In the Beatles’s motion picture début, A Hard Days Night, during a staged press conference, Ringo is asked if he’s a mod or a rocker? He replies that he’s a mocker. Should David Bowie be asked the same question the answer would be such a strange and unpronounceable portmanteau that I don’t even dare to attempt it. Needless to say that Bowie, in his fifty year recording career, has leaped about genres synthesizing (or stealing, depending on if you’re a fan or not) and revolutionising the idea and concept of the rock star.
From 1970 to 1980, Bowie reinvented himself and the potential for white British rock stars to explore creative depths previously seen as off limits. Then came 1981. 1982. 1983 – the biggest album of Bowie’s career – Let’s Dance. 1984 – the worst album – Tonight. 1985 – dancing with Mick Jagger. 1986 – Muppets. 1987 – Never Let Me Down – shit. 1988 – Glass Spider Tour – shame about the spider. Bowie had sold out. Traded invention for world-wide stardom and musical manipulator for musical money maker. By 1989, he was in a band called Tin Machine and they released an album that Q magazine gave a rapturous four star review and then, along with every other journalist, spent the next twenty years slagging off.
The nineties were an easier decade, for fans and rock writers alike, to enjoy and recommend Bowie’s music. Slowly Bowie clawed his way back to some sort of cutting edge artist with a model wife on the cover of OK magazine. 1995’s Outside had moments that genuinely thrilled and some moments about art murder bollocks that went absolutely nowhere. The hard rock meets drum ‘n’ bass experiments of Earthling were vital and alive but still covered in Tin Machine guitarist Reeves Gabrels’s horrific screeching guitar, a sound that could only be described as akin to a room full of parrots having their heads twisted off.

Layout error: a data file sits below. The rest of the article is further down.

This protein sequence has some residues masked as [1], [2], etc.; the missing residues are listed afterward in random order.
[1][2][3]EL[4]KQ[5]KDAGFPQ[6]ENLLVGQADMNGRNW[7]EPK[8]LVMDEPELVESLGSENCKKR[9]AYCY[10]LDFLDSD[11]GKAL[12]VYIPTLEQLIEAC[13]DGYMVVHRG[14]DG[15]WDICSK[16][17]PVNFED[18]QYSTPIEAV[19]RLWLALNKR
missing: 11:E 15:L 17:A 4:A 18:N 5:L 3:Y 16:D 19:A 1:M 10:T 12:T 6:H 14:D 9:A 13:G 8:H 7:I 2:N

Bowie completed the nineties like almost every other rock musician; completely bored with himself. So bored in fact that, on the 1999 album ‘Hours…’, he decided to take on the role of an everyday bloke reminiscing regretfully about unfulfilled teenage love affairs. The Thin White Duke doesn’t get the girl?! Fuck off, basically.
To be fair, I’m a huge Bowie fan, and all of Bowie’s nineties output held some joy for me; ‘Jump They Say’ (1993’s Black Tie White Noise), ‘The Motel’ (Outside), ‘Little Wonder’ (Earthling), ‘New Angels Of Promise’ (‘Hours…’), were all slices of classic Bowie. But none held as much joy as 1993’s Buddha Of Suburbia, a non-soundtrack to the TV adaption of Hanif Kureishi’s novel. Here, Bowie remembered, maybe due to the nostalgia of the book, why we loved him in the first place. Ziggy-style nasal vocals and in-joke warbles aimed at Bolan. The experimental soundscapes of Low and “Heroes” were back. Mike Garson’s unmistakable and irreplaceable piano from Aladdin Sane. We remembered that Bowie had taught us about outsiders, different sexualities, worlds we’d never experienced, and time wanking and falling on the floor. (How I wished the latter had been better explained so I hadn’t asked my mum what it meant). It was clear much of this was down to the inspiration and personnel Bowie was dealing with. One person who didn’t feature in Buddha’s line-up, but had always brought something special to Bowie’s work, was producer Tony Visconti.